Bryant and I are still developing the travel guide part of my website but I figured I would share the basics of our Italy adventures since I've gotten so many questions about where we went to eat and what specific Airbnb we stayed at in Positano! Our official travel guide will incorporate way more detail about how we got around, what the people were like and how much money to expect to spend! (Yea, we documented every penny, like absolute freaks.)
We took a private car arranged through our Airbnb host from the Naples airport to our place. Click here to see where we stayed. (This is where Bryant proposed! Full story to come in our more official travel guide!!) Our place was uphill (and if you're looking at a map) west of the main public beach in Positano. There were busses that ran every so often (signs with times at every stop on the main road) and then there was a sort of hidden stairway that you could walk all the way down to where you will find the main public beach area, the ferry ports and restaurants & shops. You could also walk down the main road which leads to an area near the main beach, there are tons of restaurants and shops along the main road.
This is the first place we ate, we wandered a bit down the main road to find lunch. The first thing they brought out to the table was bread and chili oil (LOL) and then olive oil too. I ordered the spaghetti vongole with tomatoes (and by tomatoes, they literally mean 3 cherry tomatoes) and then Bryant had the bolognese. Both were BOMB, because well, it's Italy.
Il Fornillo Ristorante
We went here for dinner on the first night shortly after the engagement! They had cacio e pepe on the menu so naturally, i was like F*CK YES gimme dat. The pasta was a little more al dente than I would prefer but I just got engaged so I basically didn't care at all. Bryant had pizza, he ordered pizza a lot and it was seriously amazing at every single place.
We (or maybe it was just me) were super hungover after the engagement celebrations and wandered down this like 3 mile staircase to the restaurants on the beach. We picked this one because it was under really pretty green vines, there was tons of open air and we saw a plate of calamari walk by that looked divine - it was, we loved it. We shared the ravioli, and we didn't love it.
This place was BEAUTIFUL. To get to it we walked through a little alley way of shops and they had a special truffle pasta special that I will regret not ordering for the rest of my life. It was by far the fanciest/most expensive dinner we had but the atmosphere was really pretty and you could tell it was a classy place. Side note: they offer cooking classes in the morning which was cool too.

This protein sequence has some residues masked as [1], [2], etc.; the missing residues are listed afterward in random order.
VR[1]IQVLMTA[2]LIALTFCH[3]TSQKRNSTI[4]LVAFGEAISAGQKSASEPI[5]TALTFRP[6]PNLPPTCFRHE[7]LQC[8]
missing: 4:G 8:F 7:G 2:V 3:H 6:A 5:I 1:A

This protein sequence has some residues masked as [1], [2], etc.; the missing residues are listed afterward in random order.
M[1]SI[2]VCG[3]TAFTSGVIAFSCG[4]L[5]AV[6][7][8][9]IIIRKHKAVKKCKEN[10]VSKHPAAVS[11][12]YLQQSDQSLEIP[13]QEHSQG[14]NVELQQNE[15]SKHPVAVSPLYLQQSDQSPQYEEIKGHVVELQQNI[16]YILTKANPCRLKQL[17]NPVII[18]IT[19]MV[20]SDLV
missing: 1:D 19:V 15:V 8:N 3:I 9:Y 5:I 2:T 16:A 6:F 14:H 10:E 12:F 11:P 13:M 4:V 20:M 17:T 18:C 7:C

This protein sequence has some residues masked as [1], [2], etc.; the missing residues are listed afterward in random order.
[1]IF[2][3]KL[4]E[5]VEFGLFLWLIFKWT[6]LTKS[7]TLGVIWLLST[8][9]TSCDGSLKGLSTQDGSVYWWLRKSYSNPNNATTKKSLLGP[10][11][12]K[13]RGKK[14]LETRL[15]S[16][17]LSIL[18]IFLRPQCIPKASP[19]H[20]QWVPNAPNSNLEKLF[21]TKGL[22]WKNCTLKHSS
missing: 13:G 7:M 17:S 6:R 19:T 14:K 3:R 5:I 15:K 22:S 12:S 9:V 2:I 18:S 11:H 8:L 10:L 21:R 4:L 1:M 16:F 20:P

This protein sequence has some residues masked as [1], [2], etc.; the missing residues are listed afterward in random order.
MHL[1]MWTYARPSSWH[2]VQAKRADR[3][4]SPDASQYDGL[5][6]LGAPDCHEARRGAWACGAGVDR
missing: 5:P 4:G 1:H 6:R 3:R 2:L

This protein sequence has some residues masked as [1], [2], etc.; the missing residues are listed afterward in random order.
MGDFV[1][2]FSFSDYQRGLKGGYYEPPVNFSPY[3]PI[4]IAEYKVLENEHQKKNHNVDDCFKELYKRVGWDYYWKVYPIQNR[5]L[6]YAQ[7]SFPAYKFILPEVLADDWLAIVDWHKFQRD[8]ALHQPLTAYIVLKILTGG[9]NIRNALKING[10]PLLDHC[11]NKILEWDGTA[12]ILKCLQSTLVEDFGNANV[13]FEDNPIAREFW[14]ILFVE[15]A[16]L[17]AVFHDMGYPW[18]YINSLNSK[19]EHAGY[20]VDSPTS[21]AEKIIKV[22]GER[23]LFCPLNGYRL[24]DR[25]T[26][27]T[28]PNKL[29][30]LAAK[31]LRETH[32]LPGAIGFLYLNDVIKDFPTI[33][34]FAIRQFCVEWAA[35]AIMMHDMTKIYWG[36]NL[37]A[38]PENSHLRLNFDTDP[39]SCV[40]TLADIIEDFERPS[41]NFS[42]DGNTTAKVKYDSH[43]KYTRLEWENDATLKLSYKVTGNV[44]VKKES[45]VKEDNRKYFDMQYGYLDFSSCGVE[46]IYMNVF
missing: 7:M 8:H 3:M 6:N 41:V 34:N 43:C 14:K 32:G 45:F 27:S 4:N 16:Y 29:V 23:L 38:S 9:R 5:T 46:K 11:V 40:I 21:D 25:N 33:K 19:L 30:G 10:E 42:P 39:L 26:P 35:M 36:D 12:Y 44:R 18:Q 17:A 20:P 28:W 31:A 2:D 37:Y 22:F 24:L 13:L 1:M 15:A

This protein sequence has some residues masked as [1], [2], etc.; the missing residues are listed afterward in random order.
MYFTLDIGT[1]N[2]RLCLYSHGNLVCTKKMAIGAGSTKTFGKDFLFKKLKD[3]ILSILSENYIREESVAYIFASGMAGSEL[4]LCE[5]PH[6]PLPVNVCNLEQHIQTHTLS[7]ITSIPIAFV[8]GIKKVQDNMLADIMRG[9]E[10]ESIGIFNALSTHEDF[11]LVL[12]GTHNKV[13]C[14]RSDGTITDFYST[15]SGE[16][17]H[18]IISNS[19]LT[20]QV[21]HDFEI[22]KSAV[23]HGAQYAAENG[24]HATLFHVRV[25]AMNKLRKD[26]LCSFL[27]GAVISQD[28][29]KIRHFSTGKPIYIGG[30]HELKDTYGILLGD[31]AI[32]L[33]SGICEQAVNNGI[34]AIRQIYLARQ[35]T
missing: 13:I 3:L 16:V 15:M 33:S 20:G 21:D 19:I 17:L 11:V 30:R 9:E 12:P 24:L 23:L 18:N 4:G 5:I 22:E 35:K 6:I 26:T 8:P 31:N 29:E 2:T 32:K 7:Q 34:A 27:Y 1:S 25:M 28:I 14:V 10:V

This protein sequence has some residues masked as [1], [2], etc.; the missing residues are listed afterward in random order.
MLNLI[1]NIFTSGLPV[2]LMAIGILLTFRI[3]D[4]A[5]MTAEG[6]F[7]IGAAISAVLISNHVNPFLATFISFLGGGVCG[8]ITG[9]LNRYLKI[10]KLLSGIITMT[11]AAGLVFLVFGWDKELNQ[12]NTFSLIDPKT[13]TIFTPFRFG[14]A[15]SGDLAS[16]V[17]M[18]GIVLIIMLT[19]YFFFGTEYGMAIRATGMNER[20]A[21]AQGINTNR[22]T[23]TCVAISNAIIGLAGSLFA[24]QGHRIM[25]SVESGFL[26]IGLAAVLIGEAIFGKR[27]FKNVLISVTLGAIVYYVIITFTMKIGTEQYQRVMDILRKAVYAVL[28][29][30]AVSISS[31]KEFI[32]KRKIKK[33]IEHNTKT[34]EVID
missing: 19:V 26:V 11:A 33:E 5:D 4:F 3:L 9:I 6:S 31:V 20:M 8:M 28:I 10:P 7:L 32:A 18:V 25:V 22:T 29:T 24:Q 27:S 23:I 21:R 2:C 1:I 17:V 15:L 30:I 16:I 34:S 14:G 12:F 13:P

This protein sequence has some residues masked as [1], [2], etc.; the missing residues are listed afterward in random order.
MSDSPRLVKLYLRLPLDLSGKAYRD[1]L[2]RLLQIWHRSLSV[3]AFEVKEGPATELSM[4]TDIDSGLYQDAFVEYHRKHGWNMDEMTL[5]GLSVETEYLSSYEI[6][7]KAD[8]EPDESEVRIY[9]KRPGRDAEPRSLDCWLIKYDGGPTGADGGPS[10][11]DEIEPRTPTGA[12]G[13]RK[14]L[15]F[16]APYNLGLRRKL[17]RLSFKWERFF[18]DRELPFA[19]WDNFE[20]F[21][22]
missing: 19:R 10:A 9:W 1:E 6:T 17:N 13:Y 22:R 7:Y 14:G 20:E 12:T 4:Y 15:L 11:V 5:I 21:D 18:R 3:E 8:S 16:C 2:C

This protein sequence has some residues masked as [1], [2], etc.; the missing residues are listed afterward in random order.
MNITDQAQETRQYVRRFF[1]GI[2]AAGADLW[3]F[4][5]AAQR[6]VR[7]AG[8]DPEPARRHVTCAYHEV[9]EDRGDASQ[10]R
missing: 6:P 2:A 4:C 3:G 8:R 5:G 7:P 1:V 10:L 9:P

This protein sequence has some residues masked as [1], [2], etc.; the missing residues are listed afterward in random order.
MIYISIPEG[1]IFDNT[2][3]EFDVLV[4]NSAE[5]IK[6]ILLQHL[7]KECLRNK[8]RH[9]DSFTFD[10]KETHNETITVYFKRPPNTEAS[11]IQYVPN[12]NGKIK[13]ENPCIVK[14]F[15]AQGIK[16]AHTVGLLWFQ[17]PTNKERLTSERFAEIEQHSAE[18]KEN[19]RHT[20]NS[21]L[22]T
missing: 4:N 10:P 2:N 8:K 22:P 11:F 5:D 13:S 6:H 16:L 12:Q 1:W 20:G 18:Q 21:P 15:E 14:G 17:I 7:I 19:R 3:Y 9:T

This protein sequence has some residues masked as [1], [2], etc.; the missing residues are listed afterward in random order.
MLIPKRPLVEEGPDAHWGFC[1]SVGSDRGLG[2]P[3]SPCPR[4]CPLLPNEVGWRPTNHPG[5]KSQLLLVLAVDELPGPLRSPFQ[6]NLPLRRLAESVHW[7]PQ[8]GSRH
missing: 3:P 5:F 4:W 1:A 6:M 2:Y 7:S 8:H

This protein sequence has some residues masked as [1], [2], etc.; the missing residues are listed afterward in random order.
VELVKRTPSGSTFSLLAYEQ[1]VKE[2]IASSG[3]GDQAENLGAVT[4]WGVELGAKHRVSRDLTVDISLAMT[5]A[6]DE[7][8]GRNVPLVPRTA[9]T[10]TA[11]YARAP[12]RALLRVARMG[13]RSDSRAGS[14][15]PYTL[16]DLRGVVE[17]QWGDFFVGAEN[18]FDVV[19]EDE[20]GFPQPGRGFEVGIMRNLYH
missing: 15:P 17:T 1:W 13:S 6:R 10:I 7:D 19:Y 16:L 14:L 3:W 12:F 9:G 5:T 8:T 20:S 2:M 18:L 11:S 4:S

Ristorante Il Capitan
This was our last dinner in Positano! (Tears.) It's part of a hotel called Hotel Montemare. It overlooks the water and the beach from up high and it is the perfect place to watch the sunset while you eat. I really wanted to try squid ink pasta while I was in Italy so I ordered it and was super grossed out. It tasted way too fishy for me. So I proceeded to drink a ton of wine and eat all of the amazing pizza that Bryant ordered.
I LOVED CAPRI. Mostly because of the boat ride that we went on which we found through our Airbnb app's "Experience" tab. As soon as we got off the ferry we were hounded by locals trying to get us to sign up for their boat tours, and we saw them while we were on our boat tour. Their boats were bigger and crowded with tons of people holding their phones up in the air trying to take pictures. Our boat was 8 American millennials drinking beer/wine and having a great time. I HIGHLY recommend booking though Airbnb experiences, you will not want to be on the other boats full of tourists. My favorite part was swimming! The water was freezing but also the most clear water I've ever been it. One second I was looking down at fish and the next second I was looking up at mountains covered in green trees with foggy smoke surrounding them. It kind of reminded me of Jurassic Park and I was loving it so much.
The port of Capri is lined with restaurants and we ended up randomly picking this one because they had a lemon pasta on the menu that I really wanted to try. It ended up being one of my favorite dishes of the trip! The lemons and citrus in Italy are so fresh that it takes the flavor of certain dishes to the next level. I was dying over it - so so so good.
We spent the last two days of our trip in this magical place. It was so different from Positano because there were way less tourists, or at least American tourists. The English language was the least common here out of everywhere we went. I mean literally, our Airbnb host was trying to tell us not to leave the windows open when we left because of birds and she flapped her arms like a bird to try and get the point across...I was dying inside. Very nice lady, but the language barrier was real.